Today I'd like to welcome T A Sorsby. Why don't you start by telling us a little about yourself.
I’d describe myself as a moderately alternative, passionately nerdy bloke in his mid-twenties. I’m engaged, just bought my first house and my day-job is in a pharmacy. My book is called Left Behind, and is an undead-themed action/horror title, with a heavy emphasis on characters and their interactions, not just gore. But you know, that’s there too.
T A, what got you into writing?
Perhaps not directly, but video games certainly got the ball rolling. The main culprit was probably Heroes of Might & Magic – a fantasy themed strategy game about commanding armies of various thematic factions, like Conan-esque Barbarians or Sylvan Forest types. I played the third and fourth games a lot, and still revisit them. They sparked an interest in mythology and history, and made learning about such things more fun than school could. Knowing about all these great monsters and legends from world culture then inspired me to start writing stories of my own. How that manifested into writing Left Behind is a mystery.
That's interesting, but when you think about it video games really are just interactive stories, or at least a good portion of them are. Will you share a short excerpt from your novel.
This part is from early on in Left Behind, where the characters see their first zombie.
We must have only been driving for ten minutes when we came to a roadblock. It wasn’t military, not a checkpoint. It was a crash, with one of the cars still pouring steam from under the bonnet. One car straddled across both lanes, the other two had somehow crashed into it, making it a sandwich of sharp metal.
Neville rolled his sedan to a stop maybe ten yards back and unbuckled, while I did the same. It was the sort of thing that makes you want to get out and have a look. As we straightened up, a foul smell caught our attention. We glanced at each other over the roof, making sure we were both smelling it.
You don’t forget that smell. The rotten, clinging scent of death. Scrub all you want, trim your nose hairs, and put on some of Neville’s powerful aftershave, but that smell’s only going away once you’ve gotten used to it. Someone had died in that crash. Died bad.
I moved closer. The nearest car had both its doors on one side open, and I could see dark brown stains – blood – on the seats. It looked like there were two people in the back, one unconscious man, and a woman trying to rouse him. Or so I thought.
‘Hey, you okay?’ I asked.
I wish I hadn’t. The woman’s head snapped towards me, her hair covered in blood and grime, obscuring her face. She kept rheumy eyes on me while she crawled backwards out of the car…when she stood up, that’s when I could see her properly.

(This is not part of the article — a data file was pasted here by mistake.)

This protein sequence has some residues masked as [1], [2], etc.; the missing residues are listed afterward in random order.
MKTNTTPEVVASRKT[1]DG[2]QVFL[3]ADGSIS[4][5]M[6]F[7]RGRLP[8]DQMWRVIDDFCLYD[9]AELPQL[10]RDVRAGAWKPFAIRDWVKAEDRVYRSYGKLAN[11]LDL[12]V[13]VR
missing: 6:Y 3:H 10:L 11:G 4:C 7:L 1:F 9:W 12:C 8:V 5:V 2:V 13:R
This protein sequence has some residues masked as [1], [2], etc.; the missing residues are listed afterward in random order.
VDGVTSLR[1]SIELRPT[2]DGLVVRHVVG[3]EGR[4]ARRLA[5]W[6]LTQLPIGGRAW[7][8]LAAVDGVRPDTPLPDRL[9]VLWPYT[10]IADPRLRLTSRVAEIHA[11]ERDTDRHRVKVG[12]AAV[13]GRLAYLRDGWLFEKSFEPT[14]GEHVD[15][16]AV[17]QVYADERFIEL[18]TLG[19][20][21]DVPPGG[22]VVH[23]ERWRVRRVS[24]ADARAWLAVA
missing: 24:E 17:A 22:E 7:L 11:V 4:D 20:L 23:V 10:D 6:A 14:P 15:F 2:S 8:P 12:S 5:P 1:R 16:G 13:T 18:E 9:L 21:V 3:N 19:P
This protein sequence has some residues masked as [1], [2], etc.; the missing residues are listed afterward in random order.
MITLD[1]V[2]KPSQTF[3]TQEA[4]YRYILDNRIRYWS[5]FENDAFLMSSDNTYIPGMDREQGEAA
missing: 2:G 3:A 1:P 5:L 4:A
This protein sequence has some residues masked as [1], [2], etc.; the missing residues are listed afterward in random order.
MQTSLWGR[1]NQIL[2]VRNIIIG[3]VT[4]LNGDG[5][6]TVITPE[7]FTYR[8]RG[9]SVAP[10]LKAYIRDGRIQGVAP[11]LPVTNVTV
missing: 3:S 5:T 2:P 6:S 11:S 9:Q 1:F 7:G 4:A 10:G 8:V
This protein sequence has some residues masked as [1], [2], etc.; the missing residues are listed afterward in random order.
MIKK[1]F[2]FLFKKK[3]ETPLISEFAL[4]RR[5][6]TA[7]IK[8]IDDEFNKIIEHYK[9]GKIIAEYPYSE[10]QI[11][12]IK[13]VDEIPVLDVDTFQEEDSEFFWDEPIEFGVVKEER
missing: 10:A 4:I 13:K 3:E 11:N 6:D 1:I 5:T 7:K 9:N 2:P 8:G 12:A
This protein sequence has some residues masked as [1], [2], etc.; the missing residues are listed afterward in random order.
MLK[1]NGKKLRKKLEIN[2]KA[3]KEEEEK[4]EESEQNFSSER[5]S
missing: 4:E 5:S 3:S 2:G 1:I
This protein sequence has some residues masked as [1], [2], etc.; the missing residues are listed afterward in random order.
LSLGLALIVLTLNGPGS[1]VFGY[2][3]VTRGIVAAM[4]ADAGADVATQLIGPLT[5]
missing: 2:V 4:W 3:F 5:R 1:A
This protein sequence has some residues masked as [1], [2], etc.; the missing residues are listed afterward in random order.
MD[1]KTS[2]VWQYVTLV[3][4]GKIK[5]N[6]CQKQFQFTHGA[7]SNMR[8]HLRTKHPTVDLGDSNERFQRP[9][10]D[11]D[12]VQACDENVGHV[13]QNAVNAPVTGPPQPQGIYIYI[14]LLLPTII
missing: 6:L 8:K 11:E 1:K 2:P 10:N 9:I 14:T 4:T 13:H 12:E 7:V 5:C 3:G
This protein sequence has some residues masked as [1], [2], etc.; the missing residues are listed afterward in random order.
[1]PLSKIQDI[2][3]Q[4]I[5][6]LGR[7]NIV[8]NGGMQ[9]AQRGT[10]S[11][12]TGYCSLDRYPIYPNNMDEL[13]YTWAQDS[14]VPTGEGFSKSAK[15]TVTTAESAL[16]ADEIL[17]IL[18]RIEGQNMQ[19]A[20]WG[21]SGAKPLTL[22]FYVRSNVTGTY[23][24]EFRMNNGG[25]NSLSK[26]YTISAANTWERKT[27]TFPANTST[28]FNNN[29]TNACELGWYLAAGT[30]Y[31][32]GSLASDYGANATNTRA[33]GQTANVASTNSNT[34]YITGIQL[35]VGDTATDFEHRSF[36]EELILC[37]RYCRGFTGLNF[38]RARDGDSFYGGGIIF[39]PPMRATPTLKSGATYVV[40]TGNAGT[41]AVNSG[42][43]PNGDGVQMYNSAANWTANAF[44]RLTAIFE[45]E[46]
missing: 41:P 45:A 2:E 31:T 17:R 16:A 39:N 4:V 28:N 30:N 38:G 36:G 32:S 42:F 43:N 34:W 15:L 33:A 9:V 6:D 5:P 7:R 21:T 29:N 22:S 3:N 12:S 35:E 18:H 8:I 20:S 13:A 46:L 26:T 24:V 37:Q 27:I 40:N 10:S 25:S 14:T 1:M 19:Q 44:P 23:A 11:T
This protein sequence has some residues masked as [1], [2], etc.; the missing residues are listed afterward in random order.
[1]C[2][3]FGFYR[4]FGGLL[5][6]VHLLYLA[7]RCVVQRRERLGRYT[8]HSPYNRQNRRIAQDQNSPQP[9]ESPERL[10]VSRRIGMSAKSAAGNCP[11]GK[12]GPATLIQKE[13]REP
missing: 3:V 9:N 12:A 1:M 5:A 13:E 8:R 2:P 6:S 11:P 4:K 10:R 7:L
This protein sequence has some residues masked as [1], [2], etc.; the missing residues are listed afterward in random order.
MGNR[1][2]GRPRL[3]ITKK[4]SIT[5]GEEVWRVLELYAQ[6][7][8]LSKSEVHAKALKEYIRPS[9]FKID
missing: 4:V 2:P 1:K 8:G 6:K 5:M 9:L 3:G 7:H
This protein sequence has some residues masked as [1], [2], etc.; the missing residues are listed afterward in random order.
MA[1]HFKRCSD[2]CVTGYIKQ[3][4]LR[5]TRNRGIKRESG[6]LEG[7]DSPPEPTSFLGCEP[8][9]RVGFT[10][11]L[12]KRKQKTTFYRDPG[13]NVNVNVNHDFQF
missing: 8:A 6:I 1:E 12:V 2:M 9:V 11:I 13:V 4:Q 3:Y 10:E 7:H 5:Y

From her chin to the top of her nose was a mask of fresh blood and bared teeth. But her teeth weren’t showing because of some animalistic gesture…her top lip was torn away, just gone.
She staggered towards me and reached out with both arms, taking in a ragged wheezing breath and letting out a low moan. The moan carried everything dark; pain, hunger, sadness, and it struck a chord right at the base of my spine that froze my feet for a second. I stared into her eyes, white and glassy, and felt my throat tighten.
As a fan of zombies, I really enjoyed that. It gives us just a taste. I am curious to know what happens. Neville better get out of there, or figure out how to kill one quick.
Since you started on this journey, have you been given any helpful advice?
My writing tutor told me to always “Show – Don’t Tell”. It’s advice I pass on to everyone, from Twitter hashtags to doing critique on DeviantArt. Don’t tell me how someone’s feeling – show me! Have your characters slam doors, stare into the distance, or wipe away a single dignified tear. Paint me a picture, in words.
Simple but powerful words, what great advice. Can you tell us a little bit about your main characters
They’re an eclectic bunch of people, and I tried to give them all the development time they deserved. I also tried to turn traditional character associations on their head. The main character isn’t your typical “audience association everyman”, the teenage girl isn’t a tagalong-kid-liability, and the police character doesn’t take charge of the group. Every story, no matter how original, has a few familiar tropes. I just aimed for the more interesting ones.
I also gave every character their own unique voice. Damian speaks with what in our world would be a slight Patois accent, and Laurel’s dialogue often incorporates aspects of Aussie slang – or at least, my attempt at it. I’ve also been told that Lucile’s southern-American drawl is pretty good, but so far I haven’t been fortunate enough to have more than a few American readers.